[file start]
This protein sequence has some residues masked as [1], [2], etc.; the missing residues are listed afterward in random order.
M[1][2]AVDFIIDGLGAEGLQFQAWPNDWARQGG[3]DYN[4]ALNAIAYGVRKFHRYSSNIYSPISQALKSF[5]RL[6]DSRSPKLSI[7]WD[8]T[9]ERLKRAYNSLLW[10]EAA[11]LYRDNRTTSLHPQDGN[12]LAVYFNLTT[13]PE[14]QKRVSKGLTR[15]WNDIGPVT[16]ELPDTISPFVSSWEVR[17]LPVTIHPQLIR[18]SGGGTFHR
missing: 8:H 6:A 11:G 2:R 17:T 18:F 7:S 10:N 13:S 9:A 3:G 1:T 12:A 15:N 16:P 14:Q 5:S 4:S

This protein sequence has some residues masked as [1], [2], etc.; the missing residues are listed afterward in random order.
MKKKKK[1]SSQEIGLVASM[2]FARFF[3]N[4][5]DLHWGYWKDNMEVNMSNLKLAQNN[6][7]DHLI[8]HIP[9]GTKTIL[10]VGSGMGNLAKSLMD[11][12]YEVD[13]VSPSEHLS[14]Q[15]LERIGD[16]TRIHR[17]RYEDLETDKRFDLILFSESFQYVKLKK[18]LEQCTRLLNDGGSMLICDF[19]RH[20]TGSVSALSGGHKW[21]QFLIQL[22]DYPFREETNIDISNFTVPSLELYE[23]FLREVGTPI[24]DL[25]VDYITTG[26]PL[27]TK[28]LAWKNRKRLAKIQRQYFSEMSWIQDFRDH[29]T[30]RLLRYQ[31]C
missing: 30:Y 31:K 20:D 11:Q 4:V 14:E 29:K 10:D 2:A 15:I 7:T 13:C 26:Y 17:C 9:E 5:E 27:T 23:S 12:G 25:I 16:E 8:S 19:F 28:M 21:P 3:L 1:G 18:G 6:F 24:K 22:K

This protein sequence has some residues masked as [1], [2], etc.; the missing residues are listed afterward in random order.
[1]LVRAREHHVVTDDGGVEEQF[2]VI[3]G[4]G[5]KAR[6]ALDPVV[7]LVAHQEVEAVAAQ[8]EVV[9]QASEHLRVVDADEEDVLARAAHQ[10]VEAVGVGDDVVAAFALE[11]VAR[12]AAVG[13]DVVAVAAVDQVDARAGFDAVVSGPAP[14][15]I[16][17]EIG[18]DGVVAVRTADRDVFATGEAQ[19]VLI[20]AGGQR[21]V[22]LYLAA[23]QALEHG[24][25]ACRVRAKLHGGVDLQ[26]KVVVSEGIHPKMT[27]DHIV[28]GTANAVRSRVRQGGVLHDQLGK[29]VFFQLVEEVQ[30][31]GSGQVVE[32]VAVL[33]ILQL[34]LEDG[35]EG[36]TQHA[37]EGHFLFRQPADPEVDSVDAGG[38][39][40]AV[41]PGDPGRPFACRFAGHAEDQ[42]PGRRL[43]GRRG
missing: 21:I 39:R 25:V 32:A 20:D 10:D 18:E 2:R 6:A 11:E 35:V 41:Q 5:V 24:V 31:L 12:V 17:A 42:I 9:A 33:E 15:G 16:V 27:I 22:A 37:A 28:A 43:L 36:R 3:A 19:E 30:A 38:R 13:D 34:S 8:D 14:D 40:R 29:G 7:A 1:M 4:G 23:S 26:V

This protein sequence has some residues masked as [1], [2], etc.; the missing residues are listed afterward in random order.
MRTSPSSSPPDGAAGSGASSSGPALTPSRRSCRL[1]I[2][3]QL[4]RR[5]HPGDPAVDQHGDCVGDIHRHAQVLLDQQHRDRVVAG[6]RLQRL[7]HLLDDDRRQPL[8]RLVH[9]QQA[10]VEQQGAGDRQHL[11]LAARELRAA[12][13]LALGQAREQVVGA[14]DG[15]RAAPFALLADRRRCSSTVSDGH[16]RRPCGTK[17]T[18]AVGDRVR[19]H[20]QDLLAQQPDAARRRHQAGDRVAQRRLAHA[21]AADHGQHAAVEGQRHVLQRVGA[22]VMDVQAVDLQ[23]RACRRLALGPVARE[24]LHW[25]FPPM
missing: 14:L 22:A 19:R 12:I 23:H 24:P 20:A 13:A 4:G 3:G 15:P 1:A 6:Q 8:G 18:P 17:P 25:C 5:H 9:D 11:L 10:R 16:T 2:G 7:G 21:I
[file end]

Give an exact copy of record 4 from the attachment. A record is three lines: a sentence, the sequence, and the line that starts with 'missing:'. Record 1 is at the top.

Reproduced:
This protein sequence has some residues masked as [1], [2], etc.; the missing residues are listed afterward in random order.
MRTSPSSSPPDGAAGSGASSSGPALTPSRRSCRL[1]I[2][3]QL[4]RR[5]HPGDPAVDQHGDCVGDIHRHAQVLLDQQHRDRVVAG[6]RLQRL[7]HLLDDDRRQPL[8]RLVH[9]QQA[10]VEQQGAGDRQHL[11]LAARELRAA[12][13]LALGQAREQVVGA[14]DG[15]RAAPFALLADRRRCSSTVSDGH[16]RRPCGTK[17]T[18]AVGDRVR[19]H[20]QDLLAQQPDAARRRHQAGDRVAQRRLAHA[21]AADHGQHAAVEGQRHVLQRVGA[22]VMDVQAVDLQ[23]RACRRLALGPVARE[24]LHW[25]FPPM
missing: 14:L 22:A 19:R 12:I 23:H 24:P 20:A 13:A 4:G 3:G 15:P 1:A 6:Q 8:G 18:P 17:P 25:C 5:H 9:D 11:L 10:R 16:T 2:G 7:G 21:I